12.
Nat Commun ; 12(1): 6103, 2021 10 20.
Article in English | MEDLINE | ID: covidwho-1475296

ABSTRACT

Multiple SARS-CoV-2 variants of concern (VOCs) have been emerging and some have been linked to an increase in case numbers globally. However, there is yet a lack of understanding of the molecular basis for the interactions between the human ACE2 (hACE2) receptor and these VOCs. Here we examined several VOCs including Alpha, Beta, and Gamma, and demonstrate that five variants receptor-binding domain (RBD) increased binding affinity for hACE2, and four variants pseudoviruses increased entry into susceptible cells. Crystal structures of hACE2-RBD complexes help identify the key residues facilitating changes in hACE2 binding affinity. Additionally, soluble hACE2 protein efficiently prevent most of the variants pseudoviruses. Our findings provide important molecular information and may help the development of novel therapeutic and prophylactic agents targeting these emerging mutants.


Subject(s)
Angiotensin-Converting Enzyme 2/metabolism , COVID-19/virology , Protein Interaction Domains and Motifs/genetics , SARS-CoV-2/metabolism , Spike Glycoprotein, Coronavirus/metabolism , Amino Acid Sequence , Angiotensin-Converting Enzyme 2/genetics , Angiotensin-Converting Enzyme 2/isolation & purification , Angiotensin-Converting Enzyme 2/ultrastructure , Animals , Cell Line, Tumor , Crystallography, X-Ray , HEK293 Cells , Humans , Molecular Dynamics Simulation , Mutation , Recombinant Proteins/genetics , Recombinant Proteins/isolation & purification , Recombinant Proteins/metabolism , Recombinant Proteins/ultrastructure , SARS-CoV-2/genetics , Sf9 Cells , Spike Glycoprotein, Coronavirus/genetics , Spike Glycoprotein, Coronavirus/isolation & purification , Spike Glycoprotein, Coronavirus/ultrastructure , Spodoptera , Surface Plasmon Resonance , Virus Attachment , Virus Internalization
13.
Molecules ; 26(20)2021 Oct 13.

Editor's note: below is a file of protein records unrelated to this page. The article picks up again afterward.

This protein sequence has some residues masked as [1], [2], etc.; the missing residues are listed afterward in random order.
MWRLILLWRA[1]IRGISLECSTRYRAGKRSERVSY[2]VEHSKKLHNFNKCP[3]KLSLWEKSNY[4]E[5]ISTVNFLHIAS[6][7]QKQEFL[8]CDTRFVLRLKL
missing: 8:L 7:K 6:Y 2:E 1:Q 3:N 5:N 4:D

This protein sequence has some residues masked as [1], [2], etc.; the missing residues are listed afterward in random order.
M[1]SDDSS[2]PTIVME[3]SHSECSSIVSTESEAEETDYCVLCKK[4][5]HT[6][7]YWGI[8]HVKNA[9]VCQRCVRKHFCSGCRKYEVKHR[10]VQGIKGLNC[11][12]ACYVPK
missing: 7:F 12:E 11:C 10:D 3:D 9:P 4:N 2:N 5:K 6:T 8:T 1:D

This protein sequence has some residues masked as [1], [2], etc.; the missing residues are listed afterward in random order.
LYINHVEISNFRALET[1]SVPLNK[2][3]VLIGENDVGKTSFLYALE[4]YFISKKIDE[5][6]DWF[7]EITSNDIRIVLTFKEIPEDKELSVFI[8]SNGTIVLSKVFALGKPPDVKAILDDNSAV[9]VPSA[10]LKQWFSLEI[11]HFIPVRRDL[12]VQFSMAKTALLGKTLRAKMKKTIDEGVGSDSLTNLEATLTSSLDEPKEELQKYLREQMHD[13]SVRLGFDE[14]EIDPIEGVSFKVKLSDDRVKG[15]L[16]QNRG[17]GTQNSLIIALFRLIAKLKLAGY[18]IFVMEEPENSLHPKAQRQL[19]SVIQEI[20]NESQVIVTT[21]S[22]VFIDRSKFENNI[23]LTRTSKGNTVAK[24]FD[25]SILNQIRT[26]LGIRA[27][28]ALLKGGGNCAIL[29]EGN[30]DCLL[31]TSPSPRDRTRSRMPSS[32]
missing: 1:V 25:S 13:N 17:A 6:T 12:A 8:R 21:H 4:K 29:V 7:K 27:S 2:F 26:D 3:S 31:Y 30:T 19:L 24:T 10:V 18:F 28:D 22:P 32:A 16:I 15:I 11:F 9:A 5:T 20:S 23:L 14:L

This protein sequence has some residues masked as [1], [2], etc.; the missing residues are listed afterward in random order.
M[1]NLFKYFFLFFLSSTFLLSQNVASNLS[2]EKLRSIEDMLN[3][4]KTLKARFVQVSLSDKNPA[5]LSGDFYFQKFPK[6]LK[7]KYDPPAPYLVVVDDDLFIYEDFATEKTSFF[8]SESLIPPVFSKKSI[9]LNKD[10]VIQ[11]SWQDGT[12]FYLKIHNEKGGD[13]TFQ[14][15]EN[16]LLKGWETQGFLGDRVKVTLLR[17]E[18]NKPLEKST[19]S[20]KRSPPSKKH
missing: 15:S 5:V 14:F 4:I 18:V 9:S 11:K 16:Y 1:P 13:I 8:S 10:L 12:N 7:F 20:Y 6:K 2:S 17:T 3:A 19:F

Article in English | MEDLINE | ID: covidwho-1470934

ABSTRACT

Severe Acute Respiratory Syndrome Coronavirus 2 (SARS-CoV-2, the causative agent of coronavirus disease (COVID-19)) has caused relatively high mortality rates in humans throughout the world since its first detection in late December 2019, leading to the most devastating pandemic of the current century. Consequently, SARS-CoV-2 therapeutic interventions have received high priority from public health authorities. Despite increased COVID-19 infections, a vaccine or therapy to cover all the population is not yet available. Herein, immunoinformatics and custommune tools were used to identify B and T-cells epitopes from the available SARS-CoV-2 sequences spike (S) protein. In the in silico predictions, six B cell epitopes QTGKIADYNYK, TEIYQASTPCNGVEG, LQSYGFQPT, IRGDEVRQIAPGQTGKIADYNYKLPD, FSQILPDPSKPSKRS and PFAMQMAYRFNG were cross-reacted with MHC-I and MHC-II T-cells binding epitopes and selected for vaccination in experimental animals for evaluation as candidate vaccine(s) due to their high antigenic matching and conserved score. The selected six peptides were used individually or in combinations to immunize female Balb/c mice. The immunized mice raised reactive antibodies against SARS-CoV-2 in two different short peptides located in receptor binding domain and S2 region. In combination groups, an additive effect was demonstrated in-comparison with single peptide immunized mice. This study provides novel epitope-based peptide vaccine candidates against SARS-CoV-2.


Subject(s)
COVID-19 Vaccines/chemistry , COVID-19/prevention & control , Epitopes, B-Lymphocyte/chemistry , Epitopes, T-Lymphocyte/chemistry , SARS-CoV-2/metabolism , Amino Acid Sequence , Animals , Antibodies, Viral/blood , Antibodies, Viral/immunology , COVID-19/virology , COVID-19 Vaccines/administration & dosage , Epitopes, B-Lymphocyte/immunology , Epitopes, B-Lymphocyte/metabolism , Epitopes, T-Lymphocyte/immunology , Epitopes, T-Lymphocyte/metabolism , Female , Humans , Immunization , Mice , Mice, Inbred BALB C , Peptides/chemistry , Peptides/immunology , Peptides/metabolism , SARS-CoV-2/isolation & purification , Spike Glycoprotein, Coronavirus/chemistry , Spike Glycoprotein, Coronavirus/metabolism